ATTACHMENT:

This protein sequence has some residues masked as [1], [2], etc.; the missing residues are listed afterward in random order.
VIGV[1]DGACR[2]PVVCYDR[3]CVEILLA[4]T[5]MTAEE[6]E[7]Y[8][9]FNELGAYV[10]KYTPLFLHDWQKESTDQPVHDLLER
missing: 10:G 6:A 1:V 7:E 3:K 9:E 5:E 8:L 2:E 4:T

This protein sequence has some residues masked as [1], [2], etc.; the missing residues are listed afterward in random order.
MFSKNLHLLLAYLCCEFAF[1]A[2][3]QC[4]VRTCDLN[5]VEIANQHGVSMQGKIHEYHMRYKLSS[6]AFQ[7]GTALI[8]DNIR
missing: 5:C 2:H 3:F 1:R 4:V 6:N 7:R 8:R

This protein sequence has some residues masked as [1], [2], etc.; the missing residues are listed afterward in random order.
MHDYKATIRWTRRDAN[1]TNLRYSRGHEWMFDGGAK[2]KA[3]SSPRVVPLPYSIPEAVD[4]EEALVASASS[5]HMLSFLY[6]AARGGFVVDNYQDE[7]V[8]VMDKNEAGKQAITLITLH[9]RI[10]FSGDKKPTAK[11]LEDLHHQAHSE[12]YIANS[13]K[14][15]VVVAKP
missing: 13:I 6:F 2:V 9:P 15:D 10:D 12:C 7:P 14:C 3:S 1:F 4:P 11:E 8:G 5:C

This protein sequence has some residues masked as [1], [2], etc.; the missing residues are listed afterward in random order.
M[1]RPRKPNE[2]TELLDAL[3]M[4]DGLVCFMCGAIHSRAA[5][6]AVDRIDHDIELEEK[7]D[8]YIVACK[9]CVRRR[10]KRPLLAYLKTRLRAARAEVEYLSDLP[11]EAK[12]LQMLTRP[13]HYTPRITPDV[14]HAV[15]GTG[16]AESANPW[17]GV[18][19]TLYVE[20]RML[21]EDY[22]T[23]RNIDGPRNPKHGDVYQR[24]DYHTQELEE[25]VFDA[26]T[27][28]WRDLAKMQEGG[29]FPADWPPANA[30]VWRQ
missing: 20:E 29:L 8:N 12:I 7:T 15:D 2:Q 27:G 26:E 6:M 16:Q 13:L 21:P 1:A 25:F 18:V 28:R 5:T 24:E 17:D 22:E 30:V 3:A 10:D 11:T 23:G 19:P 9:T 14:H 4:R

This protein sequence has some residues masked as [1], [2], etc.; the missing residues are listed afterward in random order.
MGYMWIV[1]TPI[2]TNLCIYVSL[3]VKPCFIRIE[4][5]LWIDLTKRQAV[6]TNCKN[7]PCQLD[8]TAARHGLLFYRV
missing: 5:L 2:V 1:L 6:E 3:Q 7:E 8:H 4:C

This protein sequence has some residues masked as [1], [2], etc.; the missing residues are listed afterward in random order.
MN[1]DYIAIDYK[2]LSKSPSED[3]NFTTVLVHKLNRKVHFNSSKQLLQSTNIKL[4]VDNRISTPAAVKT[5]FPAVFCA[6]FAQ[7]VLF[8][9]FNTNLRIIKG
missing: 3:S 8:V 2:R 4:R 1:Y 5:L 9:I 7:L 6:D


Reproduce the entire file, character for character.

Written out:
This protein sequence has some residues masked as [1], [2], etc.; the missing residues are listed afterward in random order.
VIGV[1]DGACR[2]PVVCYDR[3]CVEILLA[4]T[5]MTAEE[6]E[7]Y[8][9]FNELGAYV[10]KYTPLFLHDWQKESTDQPVHDLLER
missing: 10:G 6:A 1:V 7:E 3:K 9:E 5:E 8:L 2:E 4:T

This protein sequence has some residues masked as [1], [2], etc.; the missing residues are listed afterward in random order.
MFSKNLHLLLAYLCCEFAF[1]A[2][3]QC[4]VRTCDLN[5]VEIANQHGVSMQGKIHEYHMRYKLSS[6]AFQ[7]GTALI[8]DNIR
missing: 5:C 2:H 3:F 1:R 4:V 6:N 7:R 8:R

This protein sequence has some residues masked as [1], [2], etc.; the missing residues are listed afterward in random order.
MHDYKATIRWTRRDAN[1]TNLRYSRGHEWMFDGGAK[2]KA[3]SSPRVVPLPYSIPEAVD[4]EEALVASASS[5]HMLSFLY[6]AARGGFVVDNYQDE[7]V[8]VMDKNEAGKQAITLITLH[9]RI[10]FSGDKKPTAK[11]LEDLHHQAHSE[12]YIANS[13]K[14][15]VVVAKP
missing: 13:I 6:F 2:V 9:P 15:D 10:D 12:C 7:P 14:C 3:S 1:F 4:P 11:E 8:G 5:C

This protein sequence has some residues masked as [1], [2], etc.; the missing residues are listed afterward in random order.
M[1]RPRKPNE[2]TELLDAL[3]M[4]DGLVCFMCGAIHSRAA[5][6]AVDRIDHDIELEEK[7]D[8]YIVACK[9]CVRRR[10]KRPLLAYLKTRLRAARAEVEYLSDLP[11]EAK[12]LQMLTRP[13]HYTPRITPDV[14]HAV[15]GTG[16]AESANPW[17]GV[18][19]TLYVE[20]RML[21]EDY[22]T[23]RNIDGPRNPKHGDVYQR[24]DYHTQELEE[25]VFDA[26]T[27][28]WRDLAKMQEGG[29]FPADWPPANA[30]VWRQ
missing: 20:E 29:L 8:N 12:I 7:T 15:D 2:Q 27:G 26:E 6:M 16:Q 13:L 21:P 1:A 25:F 18:V 28:R 5:T 24:E 17:D 22:E 30:V 3:A 10:D 11:T 23:G 19:P 9:T 14:H 4:R

This protein sequence has some residues masked as [1], [2], etc.; the missing residues are listed afterward in random order.
MGYMWIV[1]TPI[2]TNLCIYVSL[3]VKPCFIRIE[4][5]LWIDLTKRQAV[6]TNCKN[7]PCQLD[8]TAARHGLLFYRV
missing: 5:L 2:V 1:L 6:E 3:Q 7:E 8:H 4:C

This protein sequence has some residues masked as [1], [2], etc.; the missing residues are listed afterward in random order.
MN[1]DYIAIDYK[2]LSKSPSED[3]NFTTVLVHKLNRKVHFNSSKQLLQSTNIKL[4]VDNRISTPAAVKT[5]FPAVFCA[6]FAQ[7]VLF[8][9]FNTNLRIIKG
missing: 3:S 8:V 2:R 4:R 1:Y 5:L 9:I 7:L 6:D